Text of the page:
Otto Kruger--- the suave, sometimes villanous, but always elegant actor of old really CRACKED ME UP! When Richard Long's young bride went hurtling backwards over the cliff (cleverly framed by the camera's viewfinder), Otto reacted minimally, as if to say "That's it, dear; you look just perfect!" Check out his subtle reaction when Joyce B ALMOST puts the poisonous mushroom in her mouth at dinner, and his lame "I'm back" at the beginning of Act 4 as he slinks in the front door with the brown paper bag; the man was outstanding in this show, one of the many elements that makes it such a delight. I actually laughed out loud at a lot of these things, including the dart-in-the-doll shot. Wicked, nasty, funny stuff (and how about that bull's eye with the dart that Richard Long threw?).

    Morton Stevens' score was one of his very best, period. VERY well done. The final line of dialogue and closing shot capped off a practically-perfect show. I see no reason to be stingy; "An Attractive Family", while probably not everyone's cup of tea, brilliantly accomplishes what it sets out to do.

    TEN BIG POISONOUS-MUSHROOM KARLOFF HEADS, and a new-found favorite of the series for me.

    LR

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  2. I liked this one and laughed all through it also. Hell, I thought they WERE an attractive family, alot more likable than Joyce Bulifant. After the show I made some mushroom snacks but my wife wouldn't eat any. Maybe next time...

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  3. Have you tried the crossbow yet, Walker?

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  5. This was definitely an entertaining, palatable episode. Remember all that whining about dull, non-thriller-esque police and crime sagas that seemed to dog the first half of season one? Well, this is one that is done right -- there's enough devilish grins from the attractive family that I didn't know who to cheer for near the end -- though good ol' Leo G. Carroll comes through in the pinch to save the future Mrs. Murray Slaughter.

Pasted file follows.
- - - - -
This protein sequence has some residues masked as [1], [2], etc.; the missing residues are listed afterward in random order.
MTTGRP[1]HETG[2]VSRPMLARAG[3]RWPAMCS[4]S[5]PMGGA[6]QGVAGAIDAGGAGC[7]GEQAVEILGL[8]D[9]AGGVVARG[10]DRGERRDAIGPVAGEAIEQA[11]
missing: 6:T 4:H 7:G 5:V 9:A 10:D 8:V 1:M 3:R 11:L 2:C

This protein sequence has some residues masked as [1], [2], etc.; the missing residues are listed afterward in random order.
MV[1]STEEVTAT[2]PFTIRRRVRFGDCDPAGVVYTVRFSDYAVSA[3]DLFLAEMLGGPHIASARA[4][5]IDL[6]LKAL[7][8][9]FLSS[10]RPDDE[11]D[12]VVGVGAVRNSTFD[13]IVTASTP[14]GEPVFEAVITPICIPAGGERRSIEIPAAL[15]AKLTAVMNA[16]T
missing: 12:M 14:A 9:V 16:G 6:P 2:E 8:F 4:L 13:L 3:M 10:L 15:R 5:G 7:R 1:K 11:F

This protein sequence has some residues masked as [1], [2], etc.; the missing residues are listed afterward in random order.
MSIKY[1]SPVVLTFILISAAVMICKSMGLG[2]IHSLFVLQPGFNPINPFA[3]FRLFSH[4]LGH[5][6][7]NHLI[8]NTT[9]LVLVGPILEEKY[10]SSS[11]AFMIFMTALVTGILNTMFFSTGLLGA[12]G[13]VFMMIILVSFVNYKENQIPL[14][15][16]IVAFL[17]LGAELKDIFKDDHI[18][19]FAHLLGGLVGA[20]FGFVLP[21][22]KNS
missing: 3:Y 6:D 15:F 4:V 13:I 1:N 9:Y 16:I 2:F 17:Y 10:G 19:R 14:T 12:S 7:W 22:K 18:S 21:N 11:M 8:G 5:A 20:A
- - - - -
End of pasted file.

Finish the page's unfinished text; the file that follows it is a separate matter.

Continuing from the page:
I can imagine the folks at AHP watching this and steaming, because this is cut from the same cloth. Unfortunately, all it ended up doing was preventing the king of horror from ever appearing on Alfred's show -- a true pity.
    Eight and a half Karloffs, plus a bottle for Otto!

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  6. That second still with the shadows seems to be looking ahead to "The Guests" on Outer Limits.

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  7. I thought this was one of the better crime ones, its #22 out of 67 on my list, 3 Karloffs, love the opening dream sequence, which puts the episode in Thriller territory. Very
    well acted, Richard Long is particularly slimy good. Only thing I didn't understand is why when Leo G. McCarrol and Joyce Bulifant are alone, they continue the act, kind of like a similar scene in Man of Mystery. Still I find this episode solid and underated- I laughed out loud when she said
    "You're an attractive family.....of MURDERERS.", nicely ties into title.

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  8. An Attractive Family was a solid Hitchockian Thriller. The prologue was terrific. Come to think of it, most Thriller prologues have been great. The cast that made up the family played their roles of ordinary evil with wicked banality. Joyce Bulifant was a bit too old and that voice...but something about her remained likeable.

    I thought that the first two death scenes were done really well. The scenes dryly established the killing bonds that tied the Farrington household together.

    After the two deaths things dragged for a bit when us viewers peeped into the mundane daily goings on at Casa Farrington. The obvious set up for the death of lil' miss annoying voice took up a lot of time. I did enjoy the mushroom dinner scene and the continued callous manner of the Farringtons.

    The appearance of the Psycho house adds half a star to the episode. Things end in a typical murder mystery fashion, but this black comedy still warrants two and a half Karloffs.

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  9. Echo the praise here for the prologue -- it's lost none of its power, especially in these days of kids hounding other kids to commit suicide. It's creepy, ghoulish and blackly funny all at once.

    Hate Bulifant, loved everyone else.

    And has anyone else noted that THRILLER had an new (not repeat) episode on Christmas night and this episode on New Year's Day evening? That would never happen now.

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  10. Does anyone know if the manuscript of this episode exists in print, I watched it this morning, thinking it would be a good high school play.